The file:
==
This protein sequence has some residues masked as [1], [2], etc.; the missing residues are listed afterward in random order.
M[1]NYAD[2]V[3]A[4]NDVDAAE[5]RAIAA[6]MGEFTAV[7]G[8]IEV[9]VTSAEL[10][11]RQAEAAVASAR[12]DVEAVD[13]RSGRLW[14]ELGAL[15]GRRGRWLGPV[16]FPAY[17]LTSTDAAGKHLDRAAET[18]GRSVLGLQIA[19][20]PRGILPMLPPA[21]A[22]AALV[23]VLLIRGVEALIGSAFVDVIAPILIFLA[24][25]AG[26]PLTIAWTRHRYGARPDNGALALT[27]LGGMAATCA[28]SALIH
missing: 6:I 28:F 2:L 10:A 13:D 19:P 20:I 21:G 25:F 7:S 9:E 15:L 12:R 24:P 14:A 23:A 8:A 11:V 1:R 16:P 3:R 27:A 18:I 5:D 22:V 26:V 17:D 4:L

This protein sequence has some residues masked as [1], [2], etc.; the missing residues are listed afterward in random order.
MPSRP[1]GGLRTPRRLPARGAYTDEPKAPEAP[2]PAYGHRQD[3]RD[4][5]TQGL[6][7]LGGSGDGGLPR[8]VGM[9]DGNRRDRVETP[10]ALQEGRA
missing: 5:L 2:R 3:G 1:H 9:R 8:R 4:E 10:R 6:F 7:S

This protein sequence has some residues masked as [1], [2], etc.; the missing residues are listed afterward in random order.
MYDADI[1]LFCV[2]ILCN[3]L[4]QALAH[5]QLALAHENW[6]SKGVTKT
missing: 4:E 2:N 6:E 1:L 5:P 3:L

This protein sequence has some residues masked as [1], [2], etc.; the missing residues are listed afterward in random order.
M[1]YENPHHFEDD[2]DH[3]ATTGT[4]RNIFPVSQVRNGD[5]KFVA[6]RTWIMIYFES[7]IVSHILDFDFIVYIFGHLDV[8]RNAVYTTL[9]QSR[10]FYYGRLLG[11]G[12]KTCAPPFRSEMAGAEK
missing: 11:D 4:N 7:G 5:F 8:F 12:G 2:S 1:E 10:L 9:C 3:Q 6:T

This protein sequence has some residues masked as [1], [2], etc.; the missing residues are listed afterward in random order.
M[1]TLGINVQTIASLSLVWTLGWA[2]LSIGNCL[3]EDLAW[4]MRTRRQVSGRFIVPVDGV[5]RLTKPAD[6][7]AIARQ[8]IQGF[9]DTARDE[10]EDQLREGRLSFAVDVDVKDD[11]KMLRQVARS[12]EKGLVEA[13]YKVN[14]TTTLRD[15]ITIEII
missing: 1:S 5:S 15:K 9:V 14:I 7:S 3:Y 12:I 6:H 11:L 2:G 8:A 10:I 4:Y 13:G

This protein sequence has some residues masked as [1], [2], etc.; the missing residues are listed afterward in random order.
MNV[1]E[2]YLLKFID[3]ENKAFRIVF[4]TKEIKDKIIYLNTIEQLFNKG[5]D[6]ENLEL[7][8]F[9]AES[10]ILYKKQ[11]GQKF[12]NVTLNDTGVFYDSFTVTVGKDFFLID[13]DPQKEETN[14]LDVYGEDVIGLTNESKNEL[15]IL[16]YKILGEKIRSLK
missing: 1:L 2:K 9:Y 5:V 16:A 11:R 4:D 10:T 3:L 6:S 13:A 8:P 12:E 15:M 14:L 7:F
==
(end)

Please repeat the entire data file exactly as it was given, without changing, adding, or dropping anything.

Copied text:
This protein sequence has some residues masked as [1], [2], etc.; the missing residues are listed afterward in random order.
M[1]NYAD[2]V[3]A[4]NDVDAAE[5]RAIAA[6]MGEFTAV[7]G[8]IEV[9]VTSAEL[10][11]RQAEAAVASAR[12]DVEAVD[13]RSGRLW[14]ELGAL[15]GRRGRWLGPV[16]FPAY[17]LTSTDAAGKHLDRAAET[18]GRSVLGLQIA[19][20]PRGILPMLPPA[21]A[22]AALV[23]VLLIRGVEALIGSAFVDVIAPILIFLA[24][25]AG[26]PLTIAWTRHRYGARPDNGALALT[27]LGGMAATCA[28]SALIH
missing: 6:I 28:F 2:L 10:A 13:D 19:P 20:I 21:G 25:F 7:S 9:E 15:L 12:R 24:P 14:A 23:A 8:A 11:V 1:R 16:P 3:R 27:A 18:I 5:D 22:V 26:V 17:D 4:L

This protein sequence has some residues masked as [1], [2], etc.; the missing residues are listed afterward in random order.
MPSRP[1]GGLRTPRRLPARGAYTDEPKAPEAP[2]PAYGHRQD[3]RD[4][5]TQGL[6][7]LGGSGDGGLPR[8]VGM[9]DGNRRDRVETP[10]ALQEGRA
missing: 5:L 2:R 3:G 1:H 9:R 8:R 4:E 10:R 6:F 7:S

This protein sequence has some residues masked as [1], [2], etc.; the missing residues are listed afterward in random order.
MYDADI[1]LFCV[2]ILCN[3]L[4]QALAH[5]QLALAHENW[6]SKGVTKT
missing: 4:E 2:N 6:E 1:L 5:P 3:L

This protein sequence has some residues masked as [1], [2], etc.; the missing residues are listed afterward in random order.
M[1]YENPHHFEDD[2]DH[3]ATTGT[4]RNIFPVSQVRNGD[5]KFVA[6]RTWIMIYFES[7]IVSHILDFDFIVYIFGHLDV[8]RNAVYTTL[9]QSR[10]FYYGRLLG[11]G[12]KTCAPPFRSEMAGAEK
missing: 11:D 4:N 7:G 5:F 8:F 12:G 2:S 1:E 10:L 9:C 3:Q 6:T

This protein sequence has some residues masked as [1], [2], etc.; the missing residues are listed afterward in random order.
M[1]TLGINVQTIASLSLVWTLGWA[2]LSIGNCL[3]EDLAW[4]MRTRRQVSGRFIVPVDGV[5]RLTKPAD[6][7]AIARQ[8]IQGF[9]DTARDE[10]EDQLREGRLSFAVDVDVKDD[11]KMLRQVARS[12]EKGLVEA[13]YKVN[14]TTTLRD[15]ITIEII
missing: 1:S 5:S 15:K 9:V 14:I 7:S 3:Y 12:I 6:H 11:L 2:G 8:A 10:I 4:Y 13:G

This protein sequence has some residues masked as [1], [2], etc.; the missing residues are listed afterward in random order.
MNV[1]E[2]YLLKFID[3]ENKAFRIVF[4]TKEIKDKIIYLNTIEQLFNKG[5]D[6]ENLEL[7][8]F[9]AES[10]ILYKKQ[11]GQKF[12]NVTLNDTGVFYDSFTVTVGKDFFLID[13]DPQKEETN[14]LDVYGEDVIGLTNESKNEL[15]IL[16]YKILGEKIRSLK
missing: 1:L 2:K 9:Y 5:V 16:A 11:R 4:D 10:T 3:L 6:S 13:A 8:P 12:E 15:M 14:L 7:F